Ba'midbar - Weekly Torah Portion

The Israelites are now ready to move. There are many people there and it is necessary to plan its defense and therefore a headcount commences. Counted are “every male, head by head from twenty years old and upward, whoever is able to go out to war in Israel, you and Aaron shall number them by their armies.” This is a census that is directed to men only, and from them only those who can fight in a war. The count therefore finds that “the tribe of Reuben were 46,500”, the tribe of Simeon 59,300, and so on and so forth until the tribe of Naphtali who count at 53,400. The total count is no less than 603,500.

 

Yet there is one more group of able persons that does not get counted, at least not for this purpose. “Only the tribe of Levi you shall not number, nor shall you take their census among the sons of Israel.” They are not counted because they are accountable for “the tabernacle of the testimony, and over all its furnishings and over all that belongs to it. They shall carry the tabernacle and all its furnishings, and they shall take care of it; they shall also camp around the tabernacle.” Already in those early days we find out that there are some people who are exempt from tough tasks that others are ordered to perform. The camp itself is so arranged that tribes camp around each of the sides. From the east the tribes of Judah, Issachar and Zebulun; On the southern flank we find Reuben, Simeon and Gad; From the west come the tribes of Ephraim, Manasseh and Benjamin; and covering the northern flank of the camp there are the tribes of Dan, Asher and Naphtali. This was the case when they camped and when they travelled, “so they camped by their standards, and so they set out, everyone by his family according to his father’s household.”

 

Walking into the desert in such an organized fashion seems to be the right thing to do. The Haftarah from the book of Hosea the desert is used with a twist. The prophet is upset with the People of Israel and warns, “I will also put an end to all her gaiety, Her feasts, her new moons, her sabbaths And all her festal assemblies. I will destroy her vines and fig trees, Of which she said, ‘These are my wages Which my lovers have given me.’ And I will make them a forest, And the beasts of the field will devour them. I will punish her for the days of the Baals When she used to offer sacrifices to them And adorn herself with her earrings and jewelry, And follow her lovers, so that she forgot Me, declares the Lord.”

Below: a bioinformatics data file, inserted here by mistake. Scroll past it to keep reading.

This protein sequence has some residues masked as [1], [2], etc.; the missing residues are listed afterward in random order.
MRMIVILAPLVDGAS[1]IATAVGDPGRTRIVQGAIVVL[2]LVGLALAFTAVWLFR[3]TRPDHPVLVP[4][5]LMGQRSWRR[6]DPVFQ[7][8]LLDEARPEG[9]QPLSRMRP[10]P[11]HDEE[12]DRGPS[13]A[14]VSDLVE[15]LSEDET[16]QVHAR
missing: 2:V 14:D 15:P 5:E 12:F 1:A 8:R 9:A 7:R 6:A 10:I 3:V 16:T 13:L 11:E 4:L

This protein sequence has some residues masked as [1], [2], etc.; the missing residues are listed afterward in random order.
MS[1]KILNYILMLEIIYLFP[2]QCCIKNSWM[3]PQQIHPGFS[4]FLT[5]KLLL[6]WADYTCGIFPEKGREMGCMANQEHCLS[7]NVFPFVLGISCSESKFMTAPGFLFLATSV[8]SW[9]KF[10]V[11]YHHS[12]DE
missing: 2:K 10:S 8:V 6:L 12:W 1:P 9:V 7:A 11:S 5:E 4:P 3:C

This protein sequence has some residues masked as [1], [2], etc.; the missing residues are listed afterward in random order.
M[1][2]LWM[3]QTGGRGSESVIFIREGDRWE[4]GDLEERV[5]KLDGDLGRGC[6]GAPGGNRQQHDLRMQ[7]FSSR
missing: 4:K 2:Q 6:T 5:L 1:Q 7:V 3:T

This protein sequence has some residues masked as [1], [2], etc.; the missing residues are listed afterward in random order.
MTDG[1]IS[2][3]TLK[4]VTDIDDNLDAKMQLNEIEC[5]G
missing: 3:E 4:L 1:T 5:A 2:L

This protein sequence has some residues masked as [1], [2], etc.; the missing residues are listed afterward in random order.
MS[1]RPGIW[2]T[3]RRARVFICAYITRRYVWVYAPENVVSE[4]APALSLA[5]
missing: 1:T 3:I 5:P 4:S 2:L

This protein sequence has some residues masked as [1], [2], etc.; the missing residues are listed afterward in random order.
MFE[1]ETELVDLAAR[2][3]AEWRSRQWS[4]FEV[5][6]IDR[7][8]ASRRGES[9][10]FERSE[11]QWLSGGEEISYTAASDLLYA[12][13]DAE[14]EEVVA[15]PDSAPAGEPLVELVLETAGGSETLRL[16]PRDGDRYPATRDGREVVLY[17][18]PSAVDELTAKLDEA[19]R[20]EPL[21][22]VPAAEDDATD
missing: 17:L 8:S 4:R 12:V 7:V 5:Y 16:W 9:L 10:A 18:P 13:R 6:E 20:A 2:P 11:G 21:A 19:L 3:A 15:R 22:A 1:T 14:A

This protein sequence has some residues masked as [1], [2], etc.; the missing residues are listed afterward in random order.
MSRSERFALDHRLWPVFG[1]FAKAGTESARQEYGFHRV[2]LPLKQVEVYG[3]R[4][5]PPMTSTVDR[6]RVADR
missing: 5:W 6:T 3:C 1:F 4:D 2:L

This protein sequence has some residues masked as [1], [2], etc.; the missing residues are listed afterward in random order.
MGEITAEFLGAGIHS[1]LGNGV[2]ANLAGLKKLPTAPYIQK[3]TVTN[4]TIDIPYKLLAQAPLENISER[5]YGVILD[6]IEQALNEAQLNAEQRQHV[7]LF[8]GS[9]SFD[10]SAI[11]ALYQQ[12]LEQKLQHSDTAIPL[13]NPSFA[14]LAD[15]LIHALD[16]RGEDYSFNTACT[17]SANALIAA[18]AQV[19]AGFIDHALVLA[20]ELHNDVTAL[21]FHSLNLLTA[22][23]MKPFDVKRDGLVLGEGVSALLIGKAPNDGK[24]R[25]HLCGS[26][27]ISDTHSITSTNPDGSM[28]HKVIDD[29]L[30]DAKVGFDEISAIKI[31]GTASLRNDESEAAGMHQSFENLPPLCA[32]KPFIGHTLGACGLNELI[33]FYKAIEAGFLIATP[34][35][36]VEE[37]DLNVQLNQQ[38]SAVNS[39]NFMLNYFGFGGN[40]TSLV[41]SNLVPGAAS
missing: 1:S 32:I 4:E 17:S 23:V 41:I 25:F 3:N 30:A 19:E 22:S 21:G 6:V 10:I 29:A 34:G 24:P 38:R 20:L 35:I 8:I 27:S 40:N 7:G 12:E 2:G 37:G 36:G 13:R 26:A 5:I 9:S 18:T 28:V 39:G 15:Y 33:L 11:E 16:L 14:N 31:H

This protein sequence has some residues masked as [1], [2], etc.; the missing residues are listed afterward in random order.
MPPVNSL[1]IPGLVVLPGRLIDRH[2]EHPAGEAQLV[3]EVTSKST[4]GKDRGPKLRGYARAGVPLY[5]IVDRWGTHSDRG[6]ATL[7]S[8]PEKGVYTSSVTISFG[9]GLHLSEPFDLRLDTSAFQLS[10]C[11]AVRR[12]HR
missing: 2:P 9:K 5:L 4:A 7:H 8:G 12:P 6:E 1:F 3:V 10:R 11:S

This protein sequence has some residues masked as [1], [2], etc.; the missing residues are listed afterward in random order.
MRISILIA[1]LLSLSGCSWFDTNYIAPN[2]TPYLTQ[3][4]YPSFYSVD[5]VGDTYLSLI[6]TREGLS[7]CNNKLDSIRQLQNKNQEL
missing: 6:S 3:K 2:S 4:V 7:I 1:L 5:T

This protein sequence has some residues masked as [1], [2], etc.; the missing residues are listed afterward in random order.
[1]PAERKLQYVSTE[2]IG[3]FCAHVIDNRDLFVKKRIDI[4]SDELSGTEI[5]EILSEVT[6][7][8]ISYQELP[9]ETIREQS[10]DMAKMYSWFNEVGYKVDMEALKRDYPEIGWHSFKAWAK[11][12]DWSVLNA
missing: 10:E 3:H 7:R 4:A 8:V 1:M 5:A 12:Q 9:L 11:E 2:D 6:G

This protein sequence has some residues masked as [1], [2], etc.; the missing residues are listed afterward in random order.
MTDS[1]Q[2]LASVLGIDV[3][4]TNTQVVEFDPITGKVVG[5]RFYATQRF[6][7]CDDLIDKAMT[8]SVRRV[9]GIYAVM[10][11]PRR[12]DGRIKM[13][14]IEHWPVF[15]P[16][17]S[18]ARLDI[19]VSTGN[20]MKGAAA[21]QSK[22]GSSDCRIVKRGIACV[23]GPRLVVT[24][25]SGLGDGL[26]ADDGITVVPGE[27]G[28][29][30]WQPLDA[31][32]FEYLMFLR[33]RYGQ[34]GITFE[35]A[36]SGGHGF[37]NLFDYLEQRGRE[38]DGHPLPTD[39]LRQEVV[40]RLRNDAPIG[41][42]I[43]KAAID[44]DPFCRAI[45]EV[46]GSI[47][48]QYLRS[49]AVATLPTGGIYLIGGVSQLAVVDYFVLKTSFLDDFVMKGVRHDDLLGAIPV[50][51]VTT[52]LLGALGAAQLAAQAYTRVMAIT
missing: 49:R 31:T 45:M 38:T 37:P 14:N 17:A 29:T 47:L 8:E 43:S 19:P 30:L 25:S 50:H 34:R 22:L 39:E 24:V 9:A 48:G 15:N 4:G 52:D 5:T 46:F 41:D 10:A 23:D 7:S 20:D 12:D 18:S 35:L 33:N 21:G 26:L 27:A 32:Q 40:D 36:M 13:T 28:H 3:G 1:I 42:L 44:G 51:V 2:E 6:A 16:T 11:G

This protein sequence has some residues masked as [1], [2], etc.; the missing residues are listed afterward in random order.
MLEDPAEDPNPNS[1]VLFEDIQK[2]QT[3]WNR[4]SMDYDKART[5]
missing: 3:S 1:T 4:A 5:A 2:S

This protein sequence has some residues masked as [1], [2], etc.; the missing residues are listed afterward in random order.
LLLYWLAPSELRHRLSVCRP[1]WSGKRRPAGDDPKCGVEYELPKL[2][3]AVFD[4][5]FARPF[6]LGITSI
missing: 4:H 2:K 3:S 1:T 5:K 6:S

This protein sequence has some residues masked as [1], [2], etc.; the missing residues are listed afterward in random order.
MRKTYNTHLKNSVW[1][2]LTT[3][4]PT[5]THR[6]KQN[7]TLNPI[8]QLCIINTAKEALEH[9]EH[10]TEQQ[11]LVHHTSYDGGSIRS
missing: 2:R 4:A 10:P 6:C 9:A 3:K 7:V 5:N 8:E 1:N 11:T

In order to overcome what was forgotten Hosea suggests that it is necessary to go back into the desert, claiming, “Therefore, behold, I will allure her, Bring her into the wilderness And speak kindly to her. Then I will give her her vineyards from there,
And the valley of Achor as a door of hope. And she will sing there as in the days of her youth, As in the day when she came up from the land of Egypt. It will come about in that day, declares the Lord, That you will call Me Ishi And will no longer call Me Baali.” Obviously, it is possible to change but in order for us to do so we must go towards a place from where one can see what is good, that which is functional, that which is missing, and that which is repairable.

 

Last Wednesday four young women filed an appeal with the Israel Supreme Court demanding that the Chief-of-Staff and the Minister of Defense open the team building days of elite units of the army also to women so that they can also try to qualify for service in these acclaimed units. Last February several other young female soldiers appealed to the court with a similar request to allow women to serve in combat units of the armored forces, which was denied with the justices requesting that it first be dealt with within the military before going to court. Among the appellants in both cases you will be able to find graduates of our very own Mekhina attendees where we strive to promote the values of leadership and meaningful service. These young women are clearly announcing that they do not accept the paradigm of the book of Numbers and rather request that another paradigm is adopted. One where men and women are judged using the same criteria. If they succeed than all of us benefit.

 

Surely there are those who are less than pleased with these attempts by women in our society to be treated on an equal basis. They will repeat old unproven arguments, or arguments that have been proven to be wrong and ought to have found their way out of the public discourse. Once we bow to the demand to exclude someone from a position because of their gender, beliefs, preferences, color of skin or opinions that are irrelevant to the task at hand, all of us lose. The earlier we can shake off of ourselves and the society we live in these prejudices against the other the better. It will give us the opportunity to put the best people to perform the job where they ought to be. May be then we will be able to enjoy the blessing of the prophet, “I will betroth you to Me forever; Yes, I will betroth you to Me in righteousness and in justice, In lovingkindness and in compassion, And I will betroth you to Me in faithfulness. Then you will know the Lord.”

 

 

Shabbat Shalom, Chodesh Tov and wishes for good health to all.

Reuven Marko, 22 May 2020, 27 Iyar, 5780

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